- Staff appeared to have developed a controlling culture where they appeared to believe that they had to ‘get tough’ with service users or they would lose control.
- There were overt uses of punishment (physical assaults, throwing water on people) and with more subtlety, the denial of preferred objects to individuals.
- Individuals were seen to be ‘ringleaders’ of the abuse appeared to be allowed to practice without challenge.
- Managers appeared to collude with these practices.
- Recording of ‘incidents’ appeared to be fabricated.
- The above descriptions present only a limited summary of the many abusive practices which I defined as ‘torture’. Certainly, from a human rights perspective we witnessed acts that were ‘degrading and inhuman’.
An expert commentary
I was asked as an expert to view some of the undercover footage, it became very clear to me that what I was seeing was far worse than I expected. In over 25 years of working with people with intellectual disabilities the practices I witnessed were horrific. I consider myself to be an emotionally robust individual, but, I do not think that I will ever forget many of these scenes. My initial emotional response was one of shock and then disgust and finally this turned into anger. However, in many ways the documentary has reaffirmed my values and beliefs that how we manage distressed people is an acid test of our own humanity. I have always believed strongly that to understand challenging behaviours we must always reflect on our own values and attitudes. For me there are a number of key aspects to working with individual who may from time to time present with challenging behaviours.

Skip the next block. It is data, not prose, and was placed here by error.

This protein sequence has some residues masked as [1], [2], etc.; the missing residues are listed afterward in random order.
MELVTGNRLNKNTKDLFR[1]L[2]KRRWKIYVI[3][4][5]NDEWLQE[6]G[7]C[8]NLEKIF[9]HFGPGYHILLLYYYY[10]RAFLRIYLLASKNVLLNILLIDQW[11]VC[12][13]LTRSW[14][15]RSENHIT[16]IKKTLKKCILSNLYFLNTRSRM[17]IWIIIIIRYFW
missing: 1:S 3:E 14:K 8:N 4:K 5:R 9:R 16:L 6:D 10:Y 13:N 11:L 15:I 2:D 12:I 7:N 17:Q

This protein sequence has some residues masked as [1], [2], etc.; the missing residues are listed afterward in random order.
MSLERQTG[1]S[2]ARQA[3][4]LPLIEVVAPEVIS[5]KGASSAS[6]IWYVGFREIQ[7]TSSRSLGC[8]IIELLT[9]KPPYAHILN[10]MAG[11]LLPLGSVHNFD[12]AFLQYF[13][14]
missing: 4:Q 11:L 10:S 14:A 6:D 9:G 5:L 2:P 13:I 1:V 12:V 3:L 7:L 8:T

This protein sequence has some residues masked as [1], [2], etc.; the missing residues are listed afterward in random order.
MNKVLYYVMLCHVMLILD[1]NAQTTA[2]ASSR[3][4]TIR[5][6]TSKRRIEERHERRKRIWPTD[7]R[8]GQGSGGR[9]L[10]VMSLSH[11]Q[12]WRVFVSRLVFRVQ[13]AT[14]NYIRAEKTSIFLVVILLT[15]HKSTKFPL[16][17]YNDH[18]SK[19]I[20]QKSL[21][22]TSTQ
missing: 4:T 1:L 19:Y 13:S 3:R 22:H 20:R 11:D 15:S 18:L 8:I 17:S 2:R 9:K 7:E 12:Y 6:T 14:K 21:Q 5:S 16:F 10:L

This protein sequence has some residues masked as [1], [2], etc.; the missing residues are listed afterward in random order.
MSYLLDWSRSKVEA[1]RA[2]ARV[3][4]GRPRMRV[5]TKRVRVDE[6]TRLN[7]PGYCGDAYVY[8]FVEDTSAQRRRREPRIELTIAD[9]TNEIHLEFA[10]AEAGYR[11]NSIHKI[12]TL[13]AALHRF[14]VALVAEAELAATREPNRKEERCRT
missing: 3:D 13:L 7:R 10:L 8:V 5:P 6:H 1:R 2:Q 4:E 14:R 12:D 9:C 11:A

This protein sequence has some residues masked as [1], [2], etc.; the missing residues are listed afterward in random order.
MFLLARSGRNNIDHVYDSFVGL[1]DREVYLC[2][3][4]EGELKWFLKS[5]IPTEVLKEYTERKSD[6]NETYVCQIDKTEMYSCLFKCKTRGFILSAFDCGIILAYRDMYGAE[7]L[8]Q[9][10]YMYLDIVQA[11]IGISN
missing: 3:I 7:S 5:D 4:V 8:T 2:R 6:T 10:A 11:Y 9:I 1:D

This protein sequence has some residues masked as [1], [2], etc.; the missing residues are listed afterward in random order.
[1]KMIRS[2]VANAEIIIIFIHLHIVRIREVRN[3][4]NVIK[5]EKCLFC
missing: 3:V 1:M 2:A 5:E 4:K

There is a slippery slope of abuse
When I witnessed the level of intensity of abuse in the documentary I was reminded that abuse does not occur in a vacuum. People are often witnesses to very subtle controlling measures by their colleagues and over time they tend to acquiesce. Abuse does not occur overnight there is a slippery slope in terms of bad practice that leads to more and more restriction and abuse. In the documentary there were brave whistleblowers and I wholeheartedly praise them for their courage.
In addition there are levels of restrictions such as boundaries and rules which lead to a culture of control. These can involve locked doors, withdrawal of privileges, stopping of activities as a punishment; all in the name of behaviour management. I very often come across people who believe that individuals are presenting with challenging behaviours to control or manipulate people. The reality is that stressed individuals reach a point where they literally are not processing information around them. In many situations the service user wants to literally escape from the situation. But, research shows clearly that the more a person perceives a challenging behaviour as deliberate the more controlling and less caring they are likely to be towards that person. This in my experience leads to a whole chain of assumptions that end with controlling responses from staff or carers.